My fingers are running over the computer keys, wondering where to begin.
I can hear Aron our 18 year old and Jacob our 12 year old murmuring together. Their words are not clear, but the filtering sounds are upbeat and conversational as they rise and fall in sync and at times are spotted with laughter. The two boys are inseparable at the moment, playing Minecraft together, strategizing, building, challenging, but mostly enjoying each other's company.
This scenario is particularly heartwarming, because in a few days Aron is going to college and Jacob will be home alone. (No other siblings to divert parental attention anymore.)
Each of us is dealing with this impending separation differently.....
Aron is ready. Ready for college, for new friends, for a change but as you'd expect somewhat anxious about this whole new world and life-phase he is entering. (But not ready, in as much as he has not packed one piece of clothing yet....)
Jacob is excited about his own new adventures in 7th grade but tearful about Aron leaving. He is well aware what this new phase means and he is trying to put on the brakes, slow the days and lap up the moments with this brother he adores. The other loved brother is already in college.
I have a pit in my stomach. This bittersweet feeling many parents have when one of their children is starting a new stage of their lives. I have loved Aron from the moment I saw him wrapped in blankets after his birth.( see what my wise Mum said about finding enough love for all your children.) He looked around his new world quietly with his big eyes and when they caught mine I was smitten.
And now waves of aching love sweep through me when he wonders into the kitchen hunting for a bagel or wraps his spaghetti arms around me in an unexpected hug, as I sit at the table trying to write.
I cannot believe he is now almost 6 feet tall, a firefighter and EMT and certainly doesn't need me watching over him. But watch I will, quietly (and sometimes not so quietly) and from afar.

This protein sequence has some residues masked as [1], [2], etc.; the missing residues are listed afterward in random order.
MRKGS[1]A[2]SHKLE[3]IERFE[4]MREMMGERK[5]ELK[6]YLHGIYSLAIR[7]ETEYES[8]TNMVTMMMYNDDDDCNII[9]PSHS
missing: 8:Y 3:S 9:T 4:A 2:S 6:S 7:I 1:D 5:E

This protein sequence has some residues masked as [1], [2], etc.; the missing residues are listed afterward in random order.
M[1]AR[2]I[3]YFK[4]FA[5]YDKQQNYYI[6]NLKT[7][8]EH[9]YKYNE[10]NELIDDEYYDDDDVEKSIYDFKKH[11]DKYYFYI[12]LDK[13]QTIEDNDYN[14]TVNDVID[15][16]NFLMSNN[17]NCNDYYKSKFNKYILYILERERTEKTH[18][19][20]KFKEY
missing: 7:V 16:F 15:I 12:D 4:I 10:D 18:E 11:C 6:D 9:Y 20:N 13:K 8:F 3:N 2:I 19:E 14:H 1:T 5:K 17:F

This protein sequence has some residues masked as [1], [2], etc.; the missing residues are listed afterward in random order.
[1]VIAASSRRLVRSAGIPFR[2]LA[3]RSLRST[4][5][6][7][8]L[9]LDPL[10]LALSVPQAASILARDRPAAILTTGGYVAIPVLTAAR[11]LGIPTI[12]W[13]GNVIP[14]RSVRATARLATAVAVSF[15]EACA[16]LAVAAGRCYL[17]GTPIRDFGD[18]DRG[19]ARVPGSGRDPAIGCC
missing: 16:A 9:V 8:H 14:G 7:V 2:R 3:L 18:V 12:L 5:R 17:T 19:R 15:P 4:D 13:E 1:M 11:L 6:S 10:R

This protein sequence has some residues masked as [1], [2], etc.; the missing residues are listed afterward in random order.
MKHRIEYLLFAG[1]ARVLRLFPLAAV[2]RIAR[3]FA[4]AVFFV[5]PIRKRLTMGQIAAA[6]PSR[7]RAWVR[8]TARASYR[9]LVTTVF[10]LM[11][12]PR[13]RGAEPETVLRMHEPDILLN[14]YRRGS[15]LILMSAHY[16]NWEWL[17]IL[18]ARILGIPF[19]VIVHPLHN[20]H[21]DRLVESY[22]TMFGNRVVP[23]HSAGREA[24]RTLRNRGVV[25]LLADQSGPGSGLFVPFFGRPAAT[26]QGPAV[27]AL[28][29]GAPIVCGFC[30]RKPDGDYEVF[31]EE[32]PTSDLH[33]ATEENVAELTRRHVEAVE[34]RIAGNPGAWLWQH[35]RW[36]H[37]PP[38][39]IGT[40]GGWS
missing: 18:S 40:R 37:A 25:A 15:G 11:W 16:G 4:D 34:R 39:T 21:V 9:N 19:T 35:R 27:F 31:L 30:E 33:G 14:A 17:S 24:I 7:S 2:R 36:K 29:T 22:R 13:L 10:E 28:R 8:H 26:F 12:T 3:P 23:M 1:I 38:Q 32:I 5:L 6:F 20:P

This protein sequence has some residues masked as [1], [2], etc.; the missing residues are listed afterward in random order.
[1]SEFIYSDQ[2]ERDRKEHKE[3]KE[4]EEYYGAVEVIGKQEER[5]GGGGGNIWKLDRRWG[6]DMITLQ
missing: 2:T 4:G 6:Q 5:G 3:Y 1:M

After all - Once a parent always a worrier......!
And if he has listened to any words of wisdom(!) I have tried to impart, here are some of what I hope he has heard and that I think we all wish our children to know.
1. Your family is there to support you and love you unconditionally (whether you like it or not). You get to choose your friends, so take your time and be sure to choose wisely.
2. Be a better version of yourself. Do not try to be like someone else.
|Sign at a Gym -Thx Abby Wynn|
3. Take risks with your ideas and thoughts and goals. Don't wait for things to be perfect.
4. Kindness cannot be measured and is priceless to give and to receive.
|Random Acts Of Kindness asked "How do you define Kindness?"|
5. School and College are ordered. Life is messy and that's OK. It's how you respond to the messiness and build resilience, that is the making
6. Stay connected and true to your code of ethics, core beliefs and faith. These give you a framework and guidance for living a worthwhile, enriching communal and personal life.
And remember to relax and do things that make you happy after you have CALLED/TEXTED/EMAILED ME.
Which piece of advice do you want your kids to have heard loud and clear?
Good luck to all of you sending your kids off to the first week of a new school or pre-school, kindergarten, grade school or college and hugs to all you Moms and Dads and caregivers who are holding your breath and wishing your loved ones a happy, healthy and successful year.
Let me know how the transitions go....Thinking of you all.
PS: If you have a twitter account please remember to join me for a tweetchat to raise awareness of chronic pain and Trigeminal Neuralgia on Twitter 8/27 8.00pm ET #treatdiarieschat with Treatment Diaries